It’s imperative that you do this no-bullshit check-in with yourself. Get down and dirty with your truth. And if your gut doesn’t respond, check out the bag under your eyes. Under-eye bags don’t lie. We don’t need extra-large totes beneath our eyes. We already have them draped over our arms. Eyes and arms? That’s overkill. Even for tough bitches like us.

2. Wear sequins but beware of sequins.

As I type this I’m wearing a fabulous dress, like, a fucking fabulous, leopard-print dress by one of my favorite designers (Rebecca Taylor). Whenever I wear a fabulous dress, I get a burning desire to go out on the town. (This also happens when I get my hair done, or just, in general, feel pretty!)

And sometimes, it’s best for me not to go out. Like tonight. I have a video shoot tomorrow and I want to be clear-headed, and I’m never, ever clear-headed if I go out on a Friday night. I can fake it like most party girls, but faux freshness is never as effective as real freshness.

So does that mean I should save my fiercest dresses for nights I’m only going out? No. I feel good in the fierce dress. But I have to beware of the temptation that comes with the fierce. I have to realize it’s not me who wants to go to the party, it’s the dress that wants to go to the party. So instead, I’ll take a mirror selfie and upload it unto my Instagram to satisfy that vain fucking narcissistic dress. It usually does just the trick.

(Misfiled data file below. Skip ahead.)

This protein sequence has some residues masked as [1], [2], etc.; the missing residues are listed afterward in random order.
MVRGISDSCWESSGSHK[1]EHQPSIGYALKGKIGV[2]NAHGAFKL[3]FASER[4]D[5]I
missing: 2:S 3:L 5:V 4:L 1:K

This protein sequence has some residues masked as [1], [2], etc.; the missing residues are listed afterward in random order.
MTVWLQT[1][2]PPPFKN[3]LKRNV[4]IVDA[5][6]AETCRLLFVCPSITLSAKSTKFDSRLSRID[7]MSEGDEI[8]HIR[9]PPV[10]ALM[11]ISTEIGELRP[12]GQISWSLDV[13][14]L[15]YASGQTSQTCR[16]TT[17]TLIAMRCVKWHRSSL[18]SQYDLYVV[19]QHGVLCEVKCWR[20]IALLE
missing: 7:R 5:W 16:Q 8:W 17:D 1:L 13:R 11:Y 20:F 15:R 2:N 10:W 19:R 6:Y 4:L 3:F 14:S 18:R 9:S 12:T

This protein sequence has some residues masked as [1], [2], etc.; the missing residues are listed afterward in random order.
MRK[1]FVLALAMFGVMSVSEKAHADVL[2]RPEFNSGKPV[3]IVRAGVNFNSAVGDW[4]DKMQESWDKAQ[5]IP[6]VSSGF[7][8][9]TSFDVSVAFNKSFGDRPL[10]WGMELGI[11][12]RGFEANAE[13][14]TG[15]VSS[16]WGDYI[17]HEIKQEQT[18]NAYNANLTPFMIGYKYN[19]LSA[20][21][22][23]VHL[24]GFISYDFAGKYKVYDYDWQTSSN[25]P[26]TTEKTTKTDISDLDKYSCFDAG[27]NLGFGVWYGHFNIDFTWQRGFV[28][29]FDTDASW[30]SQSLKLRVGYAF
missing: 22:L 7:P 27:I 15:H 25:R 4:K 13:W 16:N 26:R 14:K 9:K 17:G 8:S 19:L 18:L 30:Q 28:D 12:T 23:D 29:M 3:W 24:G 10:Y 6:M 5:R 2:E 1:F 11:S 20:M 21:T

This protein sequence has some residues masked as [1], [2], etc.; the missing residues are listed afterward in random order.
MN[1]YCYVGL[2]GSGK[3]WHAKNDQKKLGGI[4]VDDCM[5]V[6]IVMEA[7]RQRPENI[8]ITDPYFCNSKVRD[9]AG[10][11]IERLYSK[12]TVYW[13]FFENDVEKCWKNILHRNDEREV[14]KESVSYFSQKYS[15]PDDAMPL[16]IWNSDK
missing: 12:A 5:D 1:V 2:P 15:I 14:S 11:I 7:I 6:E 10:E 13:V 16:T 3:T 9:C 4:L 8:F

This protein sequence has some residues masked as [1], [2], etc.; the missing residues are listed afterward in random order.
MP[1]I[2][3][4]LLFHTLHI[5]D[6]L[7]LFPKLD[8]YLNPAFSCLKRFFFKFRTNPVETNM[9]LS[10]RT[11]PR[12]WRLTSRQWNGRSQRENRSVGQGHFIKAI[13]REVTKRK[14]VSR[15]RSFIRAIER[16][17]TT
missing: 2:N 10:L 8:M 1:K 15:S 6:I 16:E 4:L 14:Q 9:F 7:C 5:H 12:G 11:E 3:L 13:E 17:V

3. Choose your parties wisely.

Repeat after me, not every party is worth attending.

Not every party is worth attending.

Not every party is worth attending.

Before you RSVP “YAS!” to every invite under the Tuscan sun, I want you to *really* think about the following: Is this party worth the exorbitant cab fare? Is it worth the dire hangover? Is it worth my valuable time that could be spent creating art and making money and saving the world? Take a breath. You’ll find that most of the time the answer will be a big, fat NO.

If you really want to up your party girl game, you must say no to 90 percent of the party invites that are sent your way. Preserve your energy for the amazing, glittery, empowering parties, not the run of the mill depressing parties. And all real party girls understand this life truth: A lot of parties are depressing as fuck, teeming with addiction and untrustworthy people!